leaving it without the thought that there is anything further to search into. . . . Satisfaction may be absolute or relative" (Logic, § 1161). "Absolute satisfaction arises when these two extremes are realized: (1) That the mind shall have succeeded in knowing the ultimate grounds of things, so that no further research remains possible; (2) That it shall be conscious of having thus succeeded. If it did not recognize as ultimate grounds those which it has discovered, even though they really were such, it would still feel as if it ought to continue its search and therefore would not be satisfied" (§ 1162). Inasmuch as absolute ultimate grounds are inaccessible to man on account of the limitations of his nature, he must content himself with grounds that are ultimate with respect to these (see note to § 2). "For satisfaction of mind, therefore, it is necessary, First, that a man consciously, and therefore reflectively, succeed in reaching the ultimate formal ground; Second, that being unable to find the last real ground, he make allowance for his impotence and resign himself to the necessity of the limit imposed on him by nature" (Logic, § 1168). But as such satisfaction is only relative, it follows that this is the only form of mental satisfaction possible in this life.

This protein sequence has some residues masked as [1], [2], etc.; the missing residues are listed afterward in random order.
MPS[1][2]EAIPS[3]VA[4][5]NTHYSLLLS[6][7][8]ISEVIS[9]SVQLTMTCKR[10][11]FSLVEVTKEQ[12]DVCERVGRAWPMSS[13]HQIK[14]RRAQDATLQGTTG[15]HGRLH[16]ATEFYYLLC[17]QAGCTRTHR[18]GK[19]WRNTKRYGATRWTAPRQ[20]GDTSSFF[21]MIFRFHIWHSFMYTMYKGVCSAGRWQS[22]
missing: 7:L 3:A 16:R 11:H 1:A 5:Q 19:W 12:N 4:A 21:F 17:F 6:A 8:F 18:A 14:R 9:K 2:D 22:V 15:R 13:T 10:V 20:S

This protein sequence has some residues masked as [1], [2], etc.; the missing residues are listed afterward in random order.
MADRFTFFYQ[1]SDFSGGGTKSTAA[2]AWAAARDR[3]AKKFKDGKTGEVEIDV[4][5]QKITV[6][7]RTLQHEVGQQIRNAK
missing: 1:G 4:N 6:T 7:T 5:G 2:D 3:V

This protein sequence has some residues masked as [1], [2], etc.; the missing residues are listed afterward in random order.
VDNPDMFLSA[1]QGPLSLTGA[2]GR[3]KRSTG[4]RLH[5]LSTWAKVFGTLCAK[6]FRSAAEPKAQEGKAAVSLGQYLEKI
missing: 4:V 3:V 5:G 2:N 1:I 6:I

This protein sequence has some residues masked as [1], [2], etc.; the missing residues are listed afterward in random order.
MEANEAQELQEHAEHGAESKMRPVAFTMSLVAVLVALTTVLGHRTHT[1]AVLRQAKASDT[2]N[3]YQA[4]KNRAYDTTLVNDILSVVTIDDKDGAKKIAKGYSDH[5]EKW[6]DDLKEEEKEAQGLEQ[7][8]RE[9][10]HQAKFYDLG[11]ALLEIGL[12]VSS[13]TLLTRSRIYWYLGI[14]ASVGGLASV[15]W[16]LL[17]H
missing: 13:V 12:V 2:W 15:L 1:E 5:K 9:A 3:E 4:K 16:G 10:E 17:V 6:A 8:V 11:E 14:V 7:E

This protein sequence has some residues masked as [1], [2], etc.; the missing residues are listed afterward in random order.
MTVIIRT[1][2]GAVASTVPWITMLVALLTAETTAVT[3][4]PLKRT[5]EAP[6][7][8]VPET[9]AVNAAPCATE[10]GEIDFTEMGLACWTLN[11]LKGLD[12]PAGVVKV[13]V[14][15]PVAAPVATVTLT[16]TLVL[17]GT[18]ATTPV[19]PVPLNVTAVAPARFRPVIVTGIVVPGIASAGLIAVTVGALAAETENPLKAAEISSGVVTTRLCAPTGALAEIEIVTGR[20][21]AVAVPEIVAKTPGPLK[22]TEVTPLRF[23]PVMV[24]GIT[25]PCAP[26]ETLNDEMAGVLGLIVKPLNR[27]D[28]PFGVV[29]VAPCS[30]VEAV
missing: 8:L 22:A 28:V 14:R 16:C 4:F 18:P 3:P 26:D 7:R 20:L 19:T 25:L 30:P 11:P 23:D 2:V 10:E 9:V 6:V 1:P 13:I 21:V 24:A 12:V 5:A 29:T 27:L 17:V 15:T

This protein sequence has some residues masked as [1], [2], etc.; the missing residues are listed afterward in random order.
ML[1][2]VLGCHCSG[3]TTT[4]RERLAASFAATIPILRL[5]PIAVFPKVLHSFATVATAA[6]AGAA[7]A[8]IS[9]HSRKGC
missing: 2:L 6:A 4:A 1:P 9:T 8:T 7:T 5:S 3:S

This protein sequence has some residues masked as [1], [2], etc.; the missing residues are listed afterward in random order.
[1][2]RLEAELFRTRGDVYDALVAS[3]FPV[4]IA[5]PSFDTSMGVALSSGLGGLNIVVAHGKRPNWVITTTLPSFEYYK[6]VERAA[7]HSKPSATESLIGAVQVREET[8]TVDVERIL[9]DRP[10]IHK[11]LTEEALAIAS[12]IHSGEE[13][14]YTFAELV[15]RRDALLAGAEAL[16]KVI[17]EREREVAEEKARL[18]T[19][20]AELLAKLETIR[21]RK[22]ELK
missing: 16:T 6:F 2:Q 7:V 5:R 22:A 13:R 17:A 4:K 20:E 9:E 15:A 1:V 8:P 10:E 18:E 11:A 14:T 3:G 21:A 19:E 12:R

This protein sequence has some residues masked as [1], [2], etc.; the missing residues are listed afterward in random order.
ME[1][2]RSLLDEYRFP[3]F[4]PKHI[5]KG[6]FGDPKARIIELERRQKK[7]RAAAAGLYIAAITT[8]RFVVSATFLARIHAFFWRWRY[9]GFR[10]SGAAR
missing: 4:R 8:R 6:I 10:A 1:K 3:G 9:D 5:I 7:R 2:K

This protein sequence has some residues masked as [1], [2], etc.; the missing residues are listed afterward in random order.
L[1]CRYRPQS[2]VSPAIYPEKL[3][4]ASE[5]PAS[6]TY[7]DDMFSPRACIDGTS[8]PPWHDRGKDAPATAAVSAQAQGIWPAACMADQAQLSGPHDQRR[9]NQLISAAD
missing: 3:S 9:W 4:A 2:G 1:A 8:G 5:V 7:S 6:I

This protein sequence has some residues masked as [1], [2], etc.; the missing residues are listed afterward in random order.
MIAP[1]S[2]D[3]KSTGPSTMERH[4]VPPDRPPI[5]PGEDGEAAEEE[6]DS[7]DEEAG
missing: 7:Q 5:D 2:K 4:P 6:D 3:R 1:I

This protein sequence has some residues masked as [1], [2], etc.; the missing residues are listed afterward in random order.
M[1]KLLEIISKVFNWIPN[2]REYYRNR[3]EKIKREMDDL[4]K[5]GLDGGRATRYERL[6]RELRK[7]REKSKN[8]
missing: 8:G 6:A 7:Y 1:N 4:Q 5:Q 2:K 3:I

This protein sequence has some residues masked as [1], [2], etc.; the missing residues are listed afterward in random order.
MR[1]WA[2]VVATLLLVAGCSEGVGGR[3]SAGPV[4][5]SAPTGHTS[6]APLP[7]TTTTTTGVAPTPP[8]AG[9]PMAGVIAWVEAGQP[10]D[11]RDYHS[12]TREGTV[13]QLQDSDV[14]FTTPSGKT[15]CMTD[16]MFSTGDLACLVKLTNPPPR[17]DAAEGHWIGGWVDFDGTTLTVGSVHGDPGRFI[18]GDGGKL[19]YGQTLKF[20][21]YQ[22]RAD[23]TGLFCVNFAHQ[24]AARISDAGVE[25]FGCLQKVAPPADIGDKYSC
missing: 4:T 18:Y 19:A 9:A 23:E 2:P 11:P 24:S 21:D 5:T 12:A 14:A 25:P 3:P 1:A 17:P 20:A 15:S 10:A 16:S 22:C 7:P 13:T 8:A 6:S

In endeavouring to discover these grounds, a The first man must set out from the intellectual condition put by in which he finds himself (§ 4). And the first sophy, and question he puts to himself takes this form: "I imagine I know many things, but what is my knowing itself? May I not be deceived? Why may not all that I think I know be a delusion?" These questions lead him to the discovery of Ideology and Logic, which, as having ideas for their object, are Sciences of Intuition.
Rosmini distinguishes between regressive philosophy, which, "by way of reflection, conducts the mind to find. the principle from which the science of being is derived; progressive philosophy, or Theosophy, which is that same. science of being, derived from its principle; and mediate philosophy, which furnishes the conditions, formal (Logic) as well as material (Psychology), of the passage of the mind from regressive philosophy (Ideology) to progressive philosophy (Theosophy)" (Theosophy, i. § 16). Schelling made the same distinction between regressive and progressive philosophy. This whole subject is treated at considerable length in the New Essay, vol. i. Preliminary, §§ 31-35.